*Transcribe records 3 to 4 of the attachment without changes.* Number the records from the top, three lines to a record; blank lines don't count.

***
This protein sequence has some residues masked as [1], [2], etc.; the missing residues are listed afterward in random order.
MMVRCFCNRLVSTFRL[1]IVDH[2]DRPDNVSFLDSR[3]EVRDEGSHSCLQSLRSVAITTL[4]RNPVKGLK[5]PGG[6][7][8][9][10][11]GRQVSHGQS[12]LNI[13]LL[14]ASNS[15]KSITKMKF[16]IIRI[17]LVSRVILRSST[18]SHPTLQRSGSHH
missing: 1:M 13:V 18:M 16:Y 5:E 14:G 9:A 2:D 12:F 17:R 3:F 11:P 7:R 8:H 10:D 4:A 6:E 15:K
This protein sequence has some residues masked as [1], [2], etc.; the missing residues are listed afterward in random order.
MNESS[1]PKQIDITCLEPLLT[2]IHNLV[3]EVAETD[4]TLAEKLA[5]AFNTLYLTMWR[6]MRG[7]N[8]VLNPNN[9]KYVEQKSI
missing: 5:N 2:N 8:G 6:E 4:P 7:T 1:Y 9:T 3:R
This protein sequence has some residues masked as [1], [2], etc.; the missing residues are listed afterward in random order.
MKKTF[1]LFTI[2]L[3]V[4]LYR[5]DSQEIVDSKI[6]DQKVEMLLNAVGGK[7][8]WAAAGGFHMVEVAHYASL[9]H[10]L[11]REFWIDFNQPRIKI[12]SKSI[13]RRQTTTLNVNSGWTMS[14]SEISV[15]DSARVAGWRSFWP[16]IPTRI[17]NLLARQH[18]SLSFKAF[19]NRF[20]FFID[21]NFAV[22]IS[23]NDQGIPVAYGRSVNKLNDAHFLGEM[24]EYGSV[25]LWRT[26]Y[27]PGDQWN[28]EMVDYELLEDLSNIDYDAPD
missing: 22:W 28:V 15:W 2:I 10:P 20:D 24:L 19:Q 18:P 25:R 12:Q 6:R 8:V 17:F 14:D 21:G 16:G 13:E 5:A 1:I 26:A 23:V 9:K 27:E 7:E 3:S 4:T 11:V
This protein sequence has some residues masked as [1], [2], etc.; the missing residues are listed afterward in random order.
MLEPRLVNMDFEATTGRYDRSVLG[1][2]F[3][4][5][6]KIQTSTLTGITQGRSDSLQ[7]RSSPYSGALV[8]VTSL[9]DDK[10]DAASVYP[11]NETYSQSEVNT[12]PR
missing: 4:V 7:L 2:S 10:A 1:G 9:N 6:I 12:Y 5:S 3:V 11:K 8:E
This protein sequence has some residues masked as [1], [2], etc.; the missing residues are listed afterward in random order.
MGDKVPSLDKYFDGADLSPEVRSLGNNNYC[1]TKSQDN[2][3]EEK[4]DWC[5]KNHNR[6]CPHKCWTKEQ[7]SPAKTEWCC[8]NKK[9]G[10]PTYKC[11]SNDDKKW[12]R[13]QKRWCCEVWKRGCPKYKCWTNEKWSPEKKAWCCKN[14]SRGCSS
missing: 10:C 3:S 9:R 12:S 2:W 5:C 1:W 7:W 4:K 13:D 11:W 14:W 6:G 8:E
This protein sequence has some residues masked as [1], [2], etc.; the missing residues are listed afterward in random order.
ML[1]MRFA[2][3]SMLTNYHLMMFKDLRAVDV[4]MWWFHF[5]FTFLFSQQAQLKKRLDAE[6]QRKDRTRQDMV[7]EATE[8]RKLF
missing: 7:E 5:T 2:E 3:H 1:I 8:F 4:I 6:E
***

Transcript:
This protein sequence has some residues masked as [1], [2], etc.; the missing residues are listed afterward in random order.
MKKTF[1]LFTI[2]L[3]V[4]LYR[5]DSQEIVDSKI[6]DQKVEMLLNAVGGK[7][8]WAAAGGFHMVEVAHYASL[9]H[10]L[11]REFWIDFNQPRIKI[12]SKSI[13]RRQTTTLNVNSGWTMS[14]SEISV[15]DSARVAGWRSFWP[16]IPTRI[17]NLLARQH[18]SLSFKAF[19]NRF[20]FFID[21]NFAV[22]IS[23]NDQGIPVAYGRSVNKLNDAHFLGEM[24]EYGSV[25]LWRT[26]Y[27]PGDQWN[28]EMVDYELLEDLSNIDYDAPD
missing: 22:W 28:V 15:W 2:I 10:P 20:D 24:L 19:Q 18:P 25:R 12:Q 6:R 8:V 17:F 14:D 21:G 16:G 13:E 5:A 1:I 26:A 23:V 9:K 27:E 7:E 3:S 4:T 11:V
This protein sequence has some residues masked as [1], [2], etc.; the missing residues are listed afterward in random order.
MLEPRLVNMDFEATTGRYDRSVLG[1][2]F[3][4][5][6]KIQTSTLTGITQGRSDSLQ[7]RSSPYSGALV[8]VTSL[9]DDK[10]DAASVYP[11]NETYSQSEVNT[12]PR
missing: 4:V 7:L 2:S 10:A 1:G 9:N 6:I 12:Y 5:S 3:V 11:K 8:E